You may remember The Sinking City, a Lovecraftian horror game that launched in June 2019 with poor reviews (read ours here). The game was removed from the list in August 2020 due to an unpleasant contractual dispute between developer Frogwares and publisher BigBen Interactive / Nacon. After months of litigation, the French court ruled in favor of Nacon, and The Sinking City is back on sale on the Microsoft Store and will return to the PlayStation and PC storefronts “at a later date.”
The original dispute centers around an agreement reached between Frogwares and Nacon two years after production of The Sinking City began. According to Frogwares, he gave Nacon the right to sell / market the game in exchange for their funding. However, the intellectual property rights of Sinking City would still belong to Frogwares. The agreement also stipulated that Frogwares would receive payments from Nacon for each development milestone achieved.
The problems began shortly after the deal was struck, with Frogwares alleging that Nacon was consistently behind on milestone payments, provided inconsistent sales forecast data, and demanded The Sinking City source code to use in his own Lovecraft inspired project. Frogwares says the breaking point came after the game’s launch, when Nacon reportedly rolled back its previously approved milestones, meaning Frogwares would not make any profit from the sales of The Sinking City. Frogwares responded by filing a new complaint against Nacon.
Frogwares claimed a host of other issues, including deceptive marketing implicating Nacon as the game developer and Nacon’s refusal to pay Frogwares around $ 1 million in royalties, forced the studio to terminate its contract. ‘editing. Nacon responded by saying the contract could not be terminated, citing French emergency laws designed to protect businesses from the negative financial effects of the COVID-19 pandemic.
This led Frogwares to take matters into their own hands by demanding that The Sinking City be removed from the storefronts to which Nacon was responsible for selling the game (PSN, Microsoft Store, Steam, Epic Games Store) to prevent the publisher from receiving more funds. Sales. Since its removal, the game could only be purchased through the Nintendo eShop and other PC storefronts (like Origin) that Frogwares handled directly.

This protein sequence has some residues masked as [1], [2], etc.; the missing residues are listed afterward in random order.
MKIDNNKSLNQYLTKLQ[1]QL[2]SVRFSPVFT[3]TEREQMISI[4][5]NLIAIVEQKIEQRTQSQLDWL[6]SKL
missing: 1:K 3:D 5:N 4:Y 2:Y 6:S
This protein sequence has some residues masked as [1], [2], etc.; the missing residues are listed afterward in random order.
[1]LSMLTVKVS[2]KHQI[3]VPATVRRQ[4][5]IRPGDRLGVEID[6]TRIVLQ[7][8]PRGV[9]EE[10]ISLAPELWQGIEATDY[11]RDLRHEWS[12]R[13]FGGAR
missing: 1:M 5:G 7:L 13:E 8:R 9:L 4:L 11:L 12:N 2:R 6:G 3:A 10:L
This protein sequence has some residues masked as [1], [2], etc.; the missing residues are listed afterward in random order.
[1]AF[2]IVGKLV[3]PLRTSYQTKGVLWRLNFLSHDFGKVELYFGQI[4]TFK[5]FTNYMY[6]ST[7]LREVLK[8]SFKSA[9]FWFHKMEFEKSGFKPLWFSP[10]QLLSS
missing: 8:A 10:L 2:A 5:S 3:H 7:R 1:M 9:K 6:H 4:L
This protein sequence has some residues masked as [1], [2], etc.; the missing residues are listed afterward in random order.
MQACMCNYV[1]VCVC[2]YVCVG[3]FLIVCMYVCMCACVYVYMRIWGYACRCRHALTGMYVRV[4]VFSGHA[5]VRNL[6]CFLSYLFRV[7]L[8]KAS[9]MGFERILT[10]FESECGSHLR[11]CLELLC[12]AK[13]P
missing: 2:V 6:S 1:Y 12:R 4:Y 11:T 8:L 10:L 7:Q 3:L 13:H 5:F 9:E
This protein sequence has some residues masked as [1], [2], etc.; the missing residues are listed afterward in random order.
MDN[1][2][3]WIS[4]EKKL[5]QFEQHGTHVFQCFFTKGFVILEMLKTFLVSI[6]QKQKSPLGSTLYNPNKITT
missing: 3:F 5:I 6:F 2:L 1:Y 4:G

Today, a press release from Nacon announces that, despite the litigation still pending before the French courts, a first enforceable decision has been rendered in their favor:
“The Court ruled that Frogwares had terminated the contract in a ‘manifestly illegal’ manner and, consequently, ordered, as a ‘precautionary measure, the continuation of the contract (…) until its term or until that a decision be taken on the breach of this contract and ordered Frogwares Ireland to refrain from any action in the event of breach of this contract and ordered Frogwares Ireland to refrain from any action that would prevent this prosecution (…) ”.
What this basically means is that Frogwares must adhere to the terms of the original publishing contract for the time being. With this decision, Nacon now has the right to sell The Sinking City again.
The statement goes on to state that the online functionality of the game “depends on the goodwill of Frogwares to perform” and that their failure to do so does not reflect Nacon.
Needless to say, the whole situation is a mess that always gets sorted out. However, if you’ve missed out on The Sinking City, which puts players in the shoes of a private investigator investigating a flooded city to learn the meaning of his bizarre visions, you’ve got a second chance to give it a shot.